There has to something more to this story than what we’re being told. If there isn’t more to this story, then Atlanta Airport officials and Georgia Power are going to have some explaining to do…
A complete power outage at the nation’s busiest airport, the Hartsfield-Jackson Atlanta International Airport, grounded flights Sunday afternoon, threatening to cause a holiday travel nightmare for fliers across the country just over a week before Christmas.
Georgia Power said that repairs are “well underway” at the airport and power is expected to be restored around midnight on Sunday, and the airport tweeted that “Power on Concourse F is back ON!”
Washington Examiner’s Byron York tweeted only two hours ago, that “no one seems to know why” the power outage happened.
The Atlanta airport story is huge. By far the nation's largest airport, it just goes dark, operations shut down. Thousands stranded, in very difficult situations. And nobody seems to know why.
— Byron York (@ByronYork) December 17, 2017
“We are working with great urgency w/ @Georgia Power to restore power through rest of airport,” the tweet read.
According to FlightAware.com, 1,161 flights have been canceled at Hartsfield-Jackson as of 8:20 p.m. ET.
Delta passengers were not happy with how things were being handled, especially the passengers who were stuck on the tarmac for several hours, unable to disembark from the planes:
Oh. My. God. Just left ATL airport last night at midnight after 15 hours of travel. If I had been stuck against my will in my plane on tarmac..Gives me anxiety just thinking about it. That’s A LOT of ppl in tight space.
— Squid (@OhGoSquid) December 18, 2017
Fox News reported on the outage:
— Fox News (@FoxNews) December 17, 2017
Georgia Power said in a statement Sunday evening that “the issue may have involved a fire which caused extensive damage in a Georgia Power underground electrical facility.”
The airport said power had been restored to one of its six concourses around 7:30 p.m., about seven hours after the initial outage, and Georgia Power said it expects to have power fully restored to the airport by midnight.
CNBC News reporter Ethan Kraft reports that Chick-fil-A’s CEO Dan Cathy will coordinate meals for thousands of stranded passengers at the airport:
Atlanta Mayor Kasim Reed says he spoke with Chick-fil-A CEO Dan Cathy to coordinate meals for thousands of stranded passengers at #ATLairport, who have been in the dark since 2p ET
— Ethan Kraft (@ethan_kraft) December 18, 2017
Fire crews were able to extinguish the fire and had begun assessing damage and beginning repairs, but they had not yet been able to ascertain the cause of the blaze, the utility said. – FOX News
NBC News – Airport officials said a large portion of the facility had been affected and that repair teams had been working to address the situation since around 1:30 p.m. ET.
Not everyone is buying the “fire” story however. This Twitter user believes that terror threat is the cause for the evacuation:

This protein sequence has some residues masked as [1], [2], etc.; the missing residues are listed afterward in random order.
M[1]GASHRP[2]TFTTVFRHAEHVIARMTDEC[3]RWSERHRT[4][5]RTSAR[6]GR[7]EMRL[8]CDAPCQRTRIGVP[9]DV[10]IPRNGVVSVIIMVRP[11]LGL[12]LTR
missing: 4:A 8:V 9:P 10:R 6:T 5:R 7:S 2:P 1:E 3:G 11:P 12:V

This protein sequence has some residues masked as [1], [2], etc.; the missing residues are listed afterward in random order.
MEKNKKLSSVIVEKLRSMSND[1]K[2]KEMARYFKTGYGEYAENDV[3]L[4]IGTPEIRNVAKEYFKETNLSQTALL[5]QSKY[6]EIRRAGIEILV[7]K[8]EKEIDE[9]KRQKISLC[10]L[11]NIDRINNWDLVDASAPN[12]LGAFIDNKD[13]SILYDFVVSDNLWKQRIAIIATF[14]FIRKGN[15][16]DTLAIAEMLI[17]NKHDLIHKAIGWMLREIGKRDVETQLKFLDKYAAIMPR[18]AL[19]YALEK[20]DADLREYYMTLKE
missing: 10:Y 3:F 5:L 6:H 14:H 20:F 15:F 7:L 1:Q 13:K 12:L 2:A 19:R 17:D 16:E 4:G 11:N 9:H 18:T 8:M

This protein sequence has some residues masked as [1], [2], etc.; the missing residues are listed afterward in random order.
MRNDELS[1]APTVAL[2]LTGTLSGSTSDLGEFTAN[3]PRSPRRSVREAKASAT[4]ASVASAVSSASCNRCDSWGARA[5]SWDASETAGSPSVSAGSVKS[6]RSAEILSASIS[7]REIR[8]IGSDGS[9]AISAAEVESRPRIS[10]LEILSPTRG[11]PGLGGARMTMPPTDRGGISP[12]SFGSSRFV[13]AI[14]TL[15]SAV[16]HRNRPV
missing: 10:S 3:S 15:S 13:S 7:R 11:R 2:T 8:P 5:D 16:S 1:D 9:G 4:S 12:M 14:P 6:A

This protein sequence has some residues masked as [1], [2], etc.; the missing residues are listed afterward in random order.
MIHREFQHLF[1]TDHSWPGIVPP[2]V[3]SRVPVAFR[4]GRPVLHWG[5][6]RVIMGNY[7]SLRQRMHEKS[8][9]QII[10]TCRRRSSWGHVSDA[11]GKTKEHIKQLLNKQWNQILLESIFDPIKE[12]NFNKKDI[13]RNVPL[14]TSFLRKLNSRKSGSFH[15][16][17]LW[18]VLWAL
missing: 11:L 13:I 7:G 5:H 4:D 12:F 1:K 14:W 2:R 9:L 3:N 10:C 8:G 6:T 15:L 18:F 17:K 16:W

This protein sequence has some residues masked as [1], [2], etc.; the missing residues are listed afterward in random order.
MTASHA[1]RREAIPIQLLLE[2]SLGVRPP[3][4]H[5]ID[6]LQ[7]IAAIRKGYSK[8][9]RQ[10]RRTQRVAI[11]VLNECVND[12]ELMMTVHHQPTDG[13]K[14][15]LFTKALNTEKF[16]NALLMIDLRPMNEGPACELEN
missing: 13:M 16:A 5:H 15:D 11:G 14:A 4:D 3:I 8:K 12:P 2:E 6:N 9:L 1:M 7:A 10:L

The #atlairport has been evacuated, passangers are standing outside on the tarmac, no one is allowed to leave. I think a high level #Hivite was trying to get away, or they've disrupted a major terror attack. It's not being reported by @CNN (headquarters in Atlanta) #MediaBlackOut
— Sarah Ruth Ashcraft (@SaRaAshcraft) December 17, 2017
Many citizens are questioning the story they are being told about a simple power outage, and wondering why, in the largest airport in the world, there isn’t any back up power?
Officials with the Atlanta Police Department told WSB-TV the airport is evacuating travelers inside.
A spokesperson told The Associated Press that no areas outside the airport were affected by the outage. However, flights at Chicago airports O’Hare International and Midway both have canceled flights — but it’s not yet clear if they were canceled due to Atlanta’s outage.
Delta Airlines, which is headquartered in Atlanta, said it had canceled approximately 900 mainline and Delta Connection flights. Passengers should check the status of their flights, the airline said.
“Pending full resumption of power, Delta anticipates a near-full schedule Monday in Atlanta, though some delays and cancellations can be expected,” the airline said on its website.
The airline said it would issue a waiver to those who were traveling through Atlanta with the airline on Dec. 17 or 18. The airline also said it would give travelers a refund if they would like to cancel their trip because their flight was canceled or delayed more than 90 minutes.
Those arriving for their flights were met with long lines and a pitch dark airport. No escalators, elevators or information screens were operational.
Brian Moote, 36, the morning host of an Atlanta radio show, said he was returning home on a flight from Dallas when the power went out in the airport. Moote said he and his fellow passengers had been stuck in their plane on the tarmac for nearly six hours, beginning at around 12:30 p.m. ET.